- https://royalsocietypublishing.org/doi/pdf/10.1098/rsta.2014.0025
- Direct PDF Download

- Riley Newman1, Michael Bantel1,2, Eric Berg1 and William Cross1 (2014)

**8) A Simple Pendulum Determination of the Gravitational Constant**- Harold V. Parks, and James E. Faller (2018)
- We determined the Newtonian Constant of Gravitation G by interferometrically measuring the change in spacing between two free-hanging pendulum masses caused by the gravitational field from large tungsten source masses.
- https://arxiv.org/abs/1008.3203
- https://arxiv.org/pdf/1008.3203.pdf
- Direct PDF Download

**9) New determination of the gravitational constant G with time-of-swing method**- Inside a vacuum chamber at 10-5 Pa.
- Extremely thorough methodology
- https://www.researchgate.net/publication/255039364_New_determination_of_the_gravitational_constant_G_with_time-of-swing_method
- Direct PDF Download

**10) Reflections on a Measurement of the Gravitational Constant Using a Beam Balance and 13 Tons of Mercury**- Commentary on “Determination of the Gravitational Constant with a Beam Balance”
- S. Schlamminger, R.E. Pixley, F. Nolting, J. Schurr4 and U. Straumann
- https://arxiv.org/abs/1407.5214
- Direct PDF Download

**11) Measuring Earth's Curvature!**

Determination of the Newtonian Gravitational Constant Using Atom Interferometry- G. Lamporesi, A. Bertoldi, L. Cacciapuoti, M. Prevedelli, and G.M. Tino
- Dated: October 27, 2018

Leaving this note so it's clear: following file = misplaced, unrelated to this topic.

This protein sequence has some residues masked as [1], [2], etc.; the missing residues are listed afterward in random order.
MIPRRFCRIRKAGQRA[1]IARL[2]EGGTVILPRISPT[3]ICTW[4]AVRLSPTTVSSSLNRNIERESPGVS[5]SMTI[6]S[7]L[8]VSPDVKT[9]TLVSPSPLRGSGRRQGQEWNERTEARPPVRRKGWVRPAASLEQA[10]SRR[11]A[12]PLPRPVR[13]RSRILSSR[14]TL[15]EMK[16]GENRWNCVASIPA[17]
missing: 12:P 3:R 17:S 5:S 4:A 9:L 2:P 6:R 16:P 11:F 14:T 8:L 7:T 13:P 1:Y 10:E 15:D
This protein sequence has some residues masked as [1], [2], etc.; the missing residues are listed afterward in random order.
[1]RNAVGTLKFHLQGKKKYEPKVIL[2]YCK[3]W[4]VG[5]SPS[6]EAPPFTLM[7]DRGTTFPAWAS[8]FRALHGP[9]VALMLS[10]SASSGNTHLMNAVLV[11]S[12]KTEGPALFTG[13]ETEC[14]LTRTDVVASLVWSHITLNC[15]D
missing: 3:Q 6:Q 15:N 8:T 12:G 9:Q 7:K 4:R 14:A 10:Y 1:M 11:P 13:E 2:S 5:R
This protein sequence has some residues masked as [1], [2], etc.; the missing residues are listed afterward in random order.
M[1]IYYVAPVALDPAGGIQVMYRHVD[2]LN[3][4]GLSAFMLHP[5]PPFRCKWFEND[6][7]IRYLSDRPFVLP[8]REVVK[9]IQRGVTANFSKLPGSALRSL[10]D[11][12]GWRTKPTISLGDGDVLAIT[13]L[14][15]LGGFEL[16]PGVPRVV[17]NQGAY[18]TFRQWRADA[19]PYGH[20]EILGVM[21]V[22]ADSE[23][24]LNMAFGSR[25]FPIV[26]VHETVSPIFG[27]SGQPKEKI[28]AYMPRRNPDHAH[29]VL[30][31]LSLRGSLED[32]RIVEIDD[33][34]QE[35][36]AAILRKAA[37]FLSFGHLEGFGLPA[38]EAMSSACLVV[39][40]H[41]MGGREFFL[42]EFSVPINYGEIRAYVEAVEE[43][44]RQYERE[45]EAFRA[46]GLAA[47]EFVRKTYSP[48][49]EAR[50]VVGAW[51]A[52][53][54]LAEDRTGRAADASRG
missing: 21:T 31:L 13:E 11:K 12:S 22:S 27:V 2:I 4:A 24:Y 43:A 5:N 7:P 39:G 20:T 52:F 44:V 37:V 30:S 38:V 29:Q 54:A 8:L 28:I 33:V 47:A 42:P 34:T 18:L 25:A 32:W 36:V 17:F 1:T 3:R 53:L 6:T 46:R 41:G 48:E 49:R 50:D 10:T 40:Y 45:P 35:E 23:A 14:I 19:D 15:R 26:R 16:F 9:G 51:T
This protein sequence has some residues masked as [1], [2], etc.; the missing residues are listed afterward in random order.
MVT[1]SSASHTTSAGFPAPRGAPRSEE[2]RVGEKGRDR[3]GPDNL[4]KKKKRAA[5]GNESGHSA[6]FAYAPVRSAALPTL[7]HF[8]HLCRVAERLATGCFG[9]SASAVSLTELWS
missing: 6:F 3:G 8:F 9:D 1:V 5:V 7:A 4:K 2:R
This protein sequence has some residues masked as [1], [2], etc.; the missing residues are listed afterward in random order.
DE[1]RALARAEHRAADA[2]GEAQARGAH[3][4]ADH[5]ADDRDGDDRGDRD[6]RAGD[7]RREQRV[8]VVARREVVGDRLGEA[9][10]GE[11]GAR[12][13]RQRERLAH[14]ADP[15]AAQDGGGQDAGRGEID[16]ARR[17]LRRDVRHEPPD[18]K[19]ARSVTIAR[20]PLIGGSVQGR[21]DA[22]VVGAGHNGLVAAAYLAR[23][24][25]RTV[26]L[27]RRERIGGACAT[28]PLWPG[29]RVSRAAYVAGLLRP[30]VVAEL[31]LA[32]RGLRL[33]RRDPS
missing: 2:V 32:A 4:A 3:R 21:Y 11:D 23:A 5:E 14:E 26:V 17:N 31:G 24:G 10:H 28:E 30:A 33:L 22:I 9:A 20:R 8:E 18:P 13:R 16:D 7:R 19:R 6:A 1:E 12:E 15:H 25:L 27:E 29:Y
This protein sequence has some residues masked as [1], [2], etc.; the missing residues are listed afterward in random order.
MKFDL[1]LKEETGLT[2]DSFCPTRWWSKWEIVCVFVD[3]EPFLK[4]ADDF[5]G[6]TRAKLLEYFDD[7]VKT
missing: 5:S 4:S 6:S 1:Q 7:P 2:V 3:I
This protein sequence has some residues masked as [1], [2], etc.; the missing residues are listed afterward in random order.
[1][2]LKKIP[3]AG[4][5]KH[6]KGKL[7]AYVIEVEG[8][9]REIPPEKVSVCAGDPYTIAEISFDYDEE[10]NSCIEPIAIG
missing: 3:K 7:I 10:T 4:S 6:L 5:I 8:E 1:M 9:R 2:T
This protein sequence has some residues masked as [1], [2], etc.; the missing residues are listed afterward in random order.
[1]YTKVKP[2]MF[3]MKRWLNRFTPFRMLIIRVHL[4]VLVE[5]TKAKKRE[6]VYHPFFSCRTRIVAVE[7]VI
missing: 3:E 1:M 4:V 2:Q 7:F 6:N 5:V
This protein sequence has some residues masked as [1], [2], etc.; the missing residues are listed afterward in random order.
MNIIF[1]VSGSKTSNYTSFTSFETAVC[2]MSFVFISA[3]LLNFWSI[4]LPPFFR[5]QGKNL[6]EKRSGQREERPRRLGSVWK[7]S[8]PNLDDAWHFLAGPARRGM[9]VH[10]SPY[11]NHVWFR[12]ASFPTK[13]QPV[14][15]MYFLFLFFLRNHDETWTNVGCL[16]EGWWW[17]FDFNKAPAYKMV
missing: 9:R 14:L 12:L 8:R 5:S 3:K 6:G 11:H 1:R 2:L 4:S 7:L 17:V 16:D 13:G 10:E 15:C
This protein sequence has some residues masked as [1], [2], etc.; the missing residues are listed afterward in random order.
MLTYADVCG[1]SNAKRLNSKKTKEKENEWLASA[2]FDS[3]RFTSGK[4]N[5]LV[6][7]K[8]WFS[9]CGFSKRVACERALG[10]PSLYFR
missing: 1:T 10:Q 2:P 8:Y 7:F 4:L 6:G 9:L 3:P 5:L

- https://journals.aps.org/prl/abstract/10.1103/PhysRevLett.100.050801
- http://coldatoms.lens.unifi.it/tino/images/personal/articles/magia/lamporesi08.pdf
- Direct PDF Download

We know with precision that the Earth’s gravitational pull gradually decreases with increasing altitude. Now a team has taken the next step by measuring the change in this gravity gradient produced by a large mass, using measurements at three different heights.

The technique of atom interferometry enables distance measurements with extremely high precision. It has been used previously to measure the strength of gravitational fields and also the rate of change in those fields over some distance (the gradient). Together such measurements permit Newton’s gravitational constant G to be determined. Measuring gravity at two close locations gives the gradient as the difference between the two divided by their separation distance; measuring at three locations gives the rate of change of the gradient, which is also called the curvature of the field.

The technique of atom interferometry enables distance measurements with extremely high precision. It has been used previously to measure the strength of gravitational fields and also the rate of change in those fields over some distance (the gradient). Together such measurements permit Newton’s gravitational constant G to be determined. Measuring gravity at two close locations gives the gradient as the difference between the two divided by their separation distance; measuring at three locations gives the rate of change of the gradient, which is also called the curvature of the field.

**12)****SMALL MASSES!**Measurement of gravitational coupling between millimetre-sized masses- Tobias Westphal, Hans Hepach, Jeremias Pfaff & Markus Aspelmeyer
- 2021-03-10
- Here we show gravitational coupling between two gold spheres of 1 millimetre radius, thereby entering the regime of
**sub-100-milligram sources of gravity.** - https://doi.org/10.1038/s41586-021-03250-7